The problems in the Proud Boys case began this month, immediately after prosecutors filed an incendiary conspiracy against five top members of the far-right group. The charges came at a very emotional time: just three days before the House committee held its highly anticipated first public hearing.
Since the hearing focused closely on the Proud Boys’ role in the Capitol attack, lawyers for the group became outraged and promptly claimed in court hearings and documents that the Justice Department had colluded with the commission to draw attention to its findings. to increase.
“No objective observer would deny the reasonableness of the inference that the filing of the sedition charge was scheduled to coincide with the televised prime-time hearing of the select committee on the same subject,” wrote one of the attorneys for the sedition. Proud Boys.
The Proud Boys also argued that the widely-watched hearings, which have been going on throughout the month and are likely to continue into July, have irreparably affected the Washington jury — or, as one of their attorneys put it in a recent filing, the “good, well-meaning, informed, media attention citizens of the District of Columbia.”
Prosecutors have denied coordinating their charges to coincide with the commission’s public hearings and argued that potential jurors in Washington probably didn’t watch the televised events more than those in Miami or New York.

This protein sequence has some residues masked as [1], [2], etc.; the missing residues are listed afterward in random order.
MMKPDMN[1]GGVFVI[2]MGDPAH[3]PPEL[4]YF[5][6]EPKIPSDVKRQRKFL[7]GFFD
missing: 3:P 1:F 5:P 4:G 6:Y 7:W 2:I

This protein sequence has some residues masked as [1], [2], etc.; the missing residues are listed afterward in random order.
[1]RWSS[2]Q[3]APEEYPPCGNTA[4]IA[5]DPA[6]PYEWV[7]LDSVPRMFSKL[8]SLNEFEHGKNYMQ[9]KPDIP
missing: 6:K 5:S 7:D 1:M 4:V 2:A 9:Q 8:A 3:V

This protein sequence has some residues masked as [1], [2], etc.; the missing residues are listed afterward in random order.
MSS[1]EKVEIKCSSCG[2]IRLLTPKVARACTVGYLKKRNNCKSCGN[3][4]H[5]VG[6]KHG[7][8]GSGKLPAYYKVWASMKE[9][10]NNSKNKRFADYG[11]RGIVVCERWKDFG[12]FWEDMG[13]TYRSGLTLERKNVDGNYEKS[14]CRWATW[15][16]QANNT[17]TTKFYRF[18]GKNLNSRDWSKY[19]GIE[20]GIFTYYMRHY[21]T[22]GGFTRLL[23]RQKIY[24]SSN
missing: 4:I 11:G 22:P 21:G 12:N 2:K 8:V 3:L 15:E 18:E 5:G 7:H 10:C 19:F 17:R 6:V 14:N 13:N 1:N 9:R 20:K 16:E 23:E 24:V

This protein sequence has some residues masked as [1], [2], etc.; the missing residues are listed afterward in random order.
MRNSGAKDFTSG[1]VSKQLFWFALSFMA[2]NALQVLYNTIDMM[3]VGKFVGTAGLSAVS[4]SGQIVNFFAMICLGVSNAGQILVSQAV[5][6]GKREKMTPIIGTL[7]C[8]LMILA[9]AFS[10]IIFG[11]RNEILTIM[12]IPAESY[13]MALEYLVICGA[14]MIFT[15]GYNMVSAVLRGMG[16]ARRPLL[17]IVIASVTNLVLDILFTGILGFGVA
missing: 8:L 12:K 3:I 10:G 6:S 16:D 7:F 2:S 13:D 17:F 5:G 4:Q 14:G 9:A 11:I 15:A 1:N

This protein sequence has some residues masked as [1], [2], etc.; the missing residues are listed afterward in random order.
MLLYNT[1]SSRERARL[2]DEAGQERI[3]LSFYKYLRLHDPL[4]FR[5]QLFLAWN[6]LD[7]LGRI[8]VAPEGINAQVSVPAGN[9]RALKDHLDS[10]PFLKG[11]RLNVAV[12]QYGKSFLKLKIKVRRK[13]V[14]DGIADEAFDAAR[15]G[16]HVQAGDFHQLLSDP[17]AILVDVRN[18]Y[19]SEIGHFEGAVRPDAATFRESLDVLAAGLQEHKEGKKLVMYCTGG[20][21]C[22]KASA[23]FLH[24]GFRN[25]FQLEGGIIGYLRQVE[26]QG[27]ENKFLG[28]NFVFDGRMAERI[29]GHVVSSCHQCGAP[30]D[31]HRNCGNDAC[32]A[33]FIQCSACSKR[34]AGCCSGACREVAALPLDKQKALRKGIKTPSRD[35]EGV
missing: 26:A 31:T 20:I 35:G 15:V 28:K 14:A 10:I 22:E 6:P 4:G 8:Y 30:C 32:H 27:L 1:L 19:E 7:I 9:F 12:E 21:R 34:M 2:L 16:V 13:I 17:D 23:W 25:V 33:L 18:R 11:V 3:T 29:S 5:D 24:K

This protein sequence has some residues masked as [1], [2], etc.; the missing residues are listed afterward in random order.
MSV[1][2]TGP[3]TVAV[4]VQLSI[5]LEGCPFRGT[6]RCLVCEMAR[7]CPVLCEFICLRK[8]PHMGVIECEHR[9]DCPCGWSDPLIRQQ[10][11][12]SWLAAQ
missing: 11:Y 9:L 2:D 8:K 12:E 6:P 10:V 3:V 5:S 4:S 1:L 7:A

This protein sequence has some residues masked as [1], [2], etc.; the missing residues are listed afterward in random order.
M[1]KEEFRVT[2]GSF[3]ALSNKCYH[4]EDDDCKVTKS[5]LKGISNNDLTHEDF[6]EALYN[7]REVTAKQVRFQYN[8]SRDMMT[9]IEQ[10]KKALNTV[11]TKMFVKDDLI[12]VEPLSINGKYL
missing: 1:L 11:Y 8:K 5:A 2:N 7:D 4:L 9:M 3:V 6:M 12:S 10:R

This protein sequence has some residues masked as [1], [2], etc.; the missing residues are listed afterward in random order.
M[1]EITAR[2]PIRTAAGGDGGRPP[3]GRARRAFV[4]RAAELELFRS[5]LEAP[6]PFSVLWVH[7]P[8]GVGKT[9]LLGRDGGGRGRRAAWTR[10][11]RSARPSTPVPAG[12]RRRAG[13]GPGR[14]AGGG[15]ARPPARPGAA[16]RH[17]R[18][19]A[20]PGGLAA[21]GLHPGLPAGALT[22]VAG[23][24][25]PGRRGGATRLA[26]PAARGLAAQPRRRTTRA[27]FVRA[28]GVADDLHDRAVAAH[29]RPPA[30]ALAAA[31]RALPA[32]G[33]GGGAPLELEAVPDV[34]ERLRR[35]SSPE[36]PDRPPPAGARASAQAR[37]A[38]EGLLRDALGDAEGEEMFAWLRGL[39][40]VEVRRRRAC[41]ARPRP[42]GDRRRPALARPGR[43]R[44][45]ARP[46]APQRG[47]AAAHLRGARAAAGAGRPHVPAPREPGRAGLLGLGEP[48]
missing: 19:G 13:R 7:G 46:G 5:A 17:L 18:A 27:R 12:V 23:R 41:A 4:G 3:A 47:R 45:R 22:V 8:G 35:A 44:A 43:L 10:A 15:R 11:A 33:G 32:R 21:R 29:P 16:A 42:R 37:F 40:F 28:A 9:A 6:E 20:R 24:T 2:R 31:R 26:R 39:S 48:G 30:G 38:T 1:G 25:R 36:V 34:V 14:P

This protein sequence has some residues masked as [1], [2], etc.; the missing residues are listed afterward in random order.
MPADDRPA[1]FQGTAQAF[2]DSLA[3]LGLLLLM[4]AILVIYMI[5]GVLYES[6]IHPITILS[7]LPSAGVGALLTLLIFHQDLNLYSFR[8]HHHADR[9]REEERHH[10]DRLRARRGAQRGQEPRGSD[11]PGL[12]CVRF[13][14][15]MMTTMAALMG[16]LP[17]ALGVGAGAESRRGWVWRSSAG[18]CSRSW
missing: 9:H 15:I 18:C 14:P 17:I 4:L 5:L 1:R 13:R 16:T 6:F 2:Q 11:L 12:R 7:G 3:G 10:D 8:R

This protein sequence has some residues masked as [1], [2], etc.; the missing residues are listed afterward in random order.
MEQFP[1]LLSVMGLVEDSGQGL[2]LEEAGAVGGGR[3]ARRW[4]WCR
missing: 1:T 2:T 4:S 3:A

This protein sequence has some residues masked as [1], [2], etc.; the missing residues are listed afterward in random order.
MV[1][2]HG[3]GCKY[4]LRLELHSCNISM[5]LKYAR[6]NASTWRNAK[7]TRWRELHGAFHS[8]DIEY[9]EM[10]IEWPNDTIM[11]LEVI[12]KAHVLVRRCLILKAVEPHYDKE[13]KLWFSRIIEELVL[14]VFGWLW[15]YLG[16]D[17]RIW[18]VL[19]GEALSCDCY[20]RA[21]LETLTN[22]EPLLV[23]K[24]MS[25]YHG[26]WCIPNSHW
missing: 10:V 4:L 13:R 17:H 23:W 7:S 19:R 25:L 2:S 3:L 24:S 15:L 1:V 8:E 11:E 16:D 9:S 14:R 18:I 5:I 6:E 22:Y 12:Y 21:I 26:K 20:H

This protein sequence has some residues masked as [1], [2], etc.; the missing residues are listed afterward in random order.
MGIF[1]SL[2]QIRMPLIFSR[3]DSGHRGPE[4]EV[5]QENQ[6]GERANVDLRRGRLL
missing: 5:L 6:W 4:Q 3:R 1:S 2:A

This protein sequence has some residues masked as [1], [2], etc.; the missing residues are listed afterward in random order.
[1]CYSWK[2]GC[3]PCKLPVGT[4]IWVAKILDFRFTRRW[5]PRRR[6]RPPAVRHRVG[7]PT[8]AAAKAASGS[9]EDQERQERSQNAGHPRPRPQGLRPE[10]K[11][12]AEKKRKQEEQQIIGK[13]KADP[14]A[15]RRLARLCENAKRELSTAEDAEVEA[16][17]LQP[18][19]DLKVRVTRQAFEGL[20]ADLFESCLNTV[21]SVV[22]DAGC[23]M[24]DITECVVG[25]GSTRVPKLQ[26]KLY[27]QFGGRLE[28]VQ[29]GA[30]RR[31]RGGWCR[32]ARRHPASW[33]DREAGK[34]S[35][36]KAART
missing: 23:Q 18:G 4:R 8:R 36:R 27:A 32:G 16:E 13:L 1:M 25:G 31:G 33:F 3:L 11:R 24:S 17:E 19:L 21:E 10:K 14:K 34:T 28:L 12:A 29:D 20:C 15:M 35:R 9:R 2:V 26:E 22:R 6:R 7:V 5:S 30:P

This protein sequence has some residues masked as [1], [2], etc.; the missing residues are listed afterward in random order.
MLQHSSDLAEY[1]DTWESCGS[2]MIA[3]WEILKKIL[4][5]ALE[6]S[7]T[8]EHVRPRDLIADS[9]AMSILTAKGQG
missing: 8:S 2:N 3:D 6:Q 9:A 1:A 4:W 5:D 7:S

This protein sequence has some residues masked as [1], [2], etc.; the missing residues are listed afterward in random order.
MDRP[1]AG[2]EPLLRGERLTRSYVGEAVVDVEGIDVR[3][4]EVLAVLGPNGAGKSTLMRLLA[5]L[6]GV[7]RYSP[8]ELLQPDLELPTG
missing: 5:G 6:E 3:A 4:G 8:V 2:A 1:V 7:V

Still, another sticking point has emerged between the House committee and the Justice Department: when the panel plans to release as many as 1,000 transcripts it’s made from interviews with its witnesses.
The committee has suggested that it will make the transcripts public as early as July, having originally said they would be released in September. But both dates upset attorneys for the Proud Boys, who, ahead of Wednesday’s hearing, told Judge Kelly they were concerned about the transcripts coming out and biasing a jury close to their trial.
The attorneys also worried that new details about their clients could be in the transcripts that could further ignite a jury or harm their defense. At least two Proud Boys involved in the criminal proceedings gave interviews to the commission: Mr Tarrio, who has been charged with seditious conspiracy, and Jeremy Bertino, who is mentioned in court files but has not yet been charged.
The government was also concerned for reasons of its own about what the transcripts might contain, and last week prosecutors filed court documents in the Proud Boys case containing a letter sent by the Justice Department to the commission’s staff. .
In the two page letter, department officials accused the panel of obstructing both future criminal cases and cases already underway by refusing to share the transcripts. The officials said they were particularly concerned that by withholding the transcripts, the commission was making it more difficult for prosecutors to gauge the credibility of witnesses who may have both spoken to the panel and appeared secretly before a grand jury.